6. pd.DataFrame.values | print the values of a dataframe.
  7. pd.DataFrame.describe() | summarise a dataframe: return summary statistics including the number of observations per column, the mean of each column and the standard deviation of each column.
  8.| brief summary of a dataframe.
  9. pd.DataFrame.T| transpose a dataframe.
  10. pd.DataFrame.sort_index()| sort a dataframe by its index values. Can specify the axis (colnames, rownames) and the order of sorting.
  11. pd.DataFrame.sort_values('col') | sort a dataframe by the column name col.
  12. pd.DataFrame.iloc[i] | slice and subset your data by a numerical index.
  13. pd.DataFrame.loc[]| slice and subset your data by a string.
  14. pd.DataFrame.isin(l) | return True or False depending if the item value is in the list l.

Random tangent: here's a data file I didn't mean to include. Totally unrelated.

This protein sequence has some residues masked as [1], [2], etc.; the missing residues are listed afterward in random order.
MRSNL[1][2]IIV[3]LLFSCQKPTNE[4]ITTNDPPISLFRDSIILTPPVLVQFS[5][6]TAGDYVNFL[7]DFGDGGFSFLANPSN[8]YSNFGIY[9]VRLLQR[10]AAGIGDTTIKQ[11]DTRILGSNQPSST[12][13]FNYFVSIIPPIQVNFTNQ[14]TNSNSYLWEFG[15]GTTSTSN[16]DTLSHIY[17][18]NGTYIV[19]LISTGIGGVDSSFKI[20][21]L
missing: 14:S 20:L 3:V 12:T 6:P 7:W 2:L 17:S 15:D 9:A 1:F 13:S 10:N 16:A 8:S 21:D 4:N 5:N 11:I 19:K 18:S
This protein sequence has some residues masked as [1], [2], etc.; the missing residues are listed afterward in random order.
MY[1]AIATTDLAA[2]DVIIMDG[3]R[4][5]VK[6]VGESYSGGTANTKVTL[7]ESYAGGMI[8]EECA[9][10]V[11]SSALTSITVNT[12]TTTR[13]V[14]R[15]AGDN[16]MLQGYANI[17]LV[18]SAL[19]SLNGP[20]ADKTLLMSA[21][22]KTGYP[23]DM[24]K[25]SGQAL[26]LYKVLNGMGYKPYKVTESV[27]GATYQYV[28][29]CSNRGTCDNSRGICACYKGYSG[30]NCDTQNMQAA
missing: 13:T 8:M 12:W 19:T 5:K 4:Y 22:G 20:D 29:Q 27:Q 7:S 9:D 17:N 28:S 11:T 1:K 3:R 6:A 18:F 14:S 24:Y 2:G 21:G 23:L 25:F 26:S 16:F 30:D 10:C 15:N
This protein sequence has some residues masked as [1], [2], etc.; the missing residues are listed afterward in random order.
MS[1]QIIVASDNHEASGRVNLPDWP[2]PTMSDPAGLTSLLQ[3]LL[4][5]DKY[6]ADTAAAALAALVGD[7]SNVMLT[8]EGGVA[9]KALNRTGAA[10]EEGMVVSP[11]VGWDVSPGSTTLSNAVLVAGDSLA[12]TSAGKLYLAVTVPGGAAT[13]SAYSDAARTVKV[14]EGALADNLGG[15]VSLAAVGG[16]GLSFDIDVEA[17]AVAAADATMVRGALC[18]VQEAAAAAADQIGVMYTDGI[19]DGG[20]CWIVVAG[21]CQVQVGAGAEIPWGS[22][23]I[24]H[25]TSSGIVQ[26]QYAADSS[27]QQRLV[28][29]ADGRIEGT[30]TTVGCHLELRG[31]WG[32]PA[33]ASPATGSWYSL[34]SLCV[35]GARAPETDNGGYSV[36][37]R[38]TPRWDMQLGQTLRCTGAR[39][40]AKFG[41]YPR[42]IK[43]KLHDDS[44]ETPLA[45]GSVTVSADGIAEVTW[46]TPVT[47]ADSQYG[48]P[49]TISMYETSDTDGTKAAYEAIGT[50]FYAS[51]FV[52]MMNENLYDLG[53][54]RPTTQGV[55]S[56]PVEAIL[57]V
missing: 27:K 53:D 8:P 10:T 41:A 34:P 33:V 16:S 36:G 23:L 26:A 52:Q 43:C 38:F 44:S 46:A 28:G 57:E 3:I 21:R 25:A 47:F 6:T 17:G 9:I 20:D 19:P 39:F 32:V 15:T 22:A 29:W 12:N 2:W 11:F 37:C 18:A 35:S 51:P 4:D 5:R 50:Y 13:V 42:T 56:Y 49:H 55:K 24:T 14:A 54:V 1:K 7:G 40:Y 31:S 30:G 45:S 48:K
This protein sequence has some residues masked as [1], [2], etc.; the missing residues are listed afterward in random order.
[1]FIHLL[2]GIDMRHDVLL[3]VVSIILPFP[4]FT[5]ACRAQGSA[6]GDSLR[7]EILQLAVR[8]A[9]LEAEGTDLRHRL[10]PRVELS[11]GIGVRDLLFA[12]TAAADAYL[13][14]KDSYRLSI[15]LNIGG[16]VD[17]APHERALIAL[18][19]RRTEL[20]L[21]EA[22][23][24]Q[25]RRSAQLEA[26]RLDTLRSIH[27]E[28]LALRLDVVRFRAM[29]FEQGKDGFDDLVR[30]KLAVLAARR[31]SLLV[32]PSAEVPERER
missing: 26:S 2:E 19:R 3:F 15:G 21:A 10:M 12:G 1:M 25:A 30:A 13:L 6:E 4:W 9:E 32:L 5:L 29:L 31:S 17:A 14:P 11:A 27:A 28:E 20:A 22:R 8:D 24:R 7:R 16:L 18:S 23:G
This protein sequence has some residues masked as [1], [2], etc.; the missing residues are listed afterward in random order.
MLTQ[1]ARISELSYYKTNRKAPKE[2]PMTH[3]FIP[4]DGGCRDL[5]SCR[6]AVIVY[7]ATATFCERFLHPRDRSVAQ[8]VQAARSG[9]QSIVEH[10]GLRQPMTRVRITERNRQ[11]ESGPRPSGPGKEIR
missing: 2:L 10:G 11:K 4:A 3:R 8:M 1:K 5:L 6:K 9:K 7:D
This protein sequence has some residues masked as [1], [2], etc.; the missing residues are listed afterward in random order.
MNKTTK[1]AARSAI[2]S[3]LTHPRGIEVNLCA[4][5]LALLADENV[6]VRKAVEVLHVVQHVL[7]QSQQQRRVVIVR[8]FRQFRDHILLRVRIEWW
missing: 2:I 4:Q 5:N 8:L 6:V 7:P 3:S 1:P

15. pd.DataFrame.set_index(s)| set the index of a data frame to column name s, where s can be an array of columnnames to create a MultiIndex.
  16. pd.DataFrame.swaplevel(i,j)| swap the levels i and j in a MultiIndex.
  17. pd.DataFrame.drop('c1', axis=1, inplace=True) | drop a column c1 from a dataframe.
  18. pd.DataFrame.iterrows() | a generator for iterating over the rows of a dataframe.
  19. pd.DataFrame.apply(f, axis)| apply a function f vectorwise to a dataframe over a given axis.
  20. pd.DataFrame.applymap(f) | apply a function f elementwise to a dataframe.
  21. pd.DataFrame.drop(s, axis=1) | delete column s from a dataframe.
  22. pd.DataFrame.resample('offsetString') | convenient way to group timeseries into bins. See here for details on the offset string and here for some examples.
  23. pd.DataFrame.merge(df) | join a dataframe df to another dataframe. Can specify the type of join.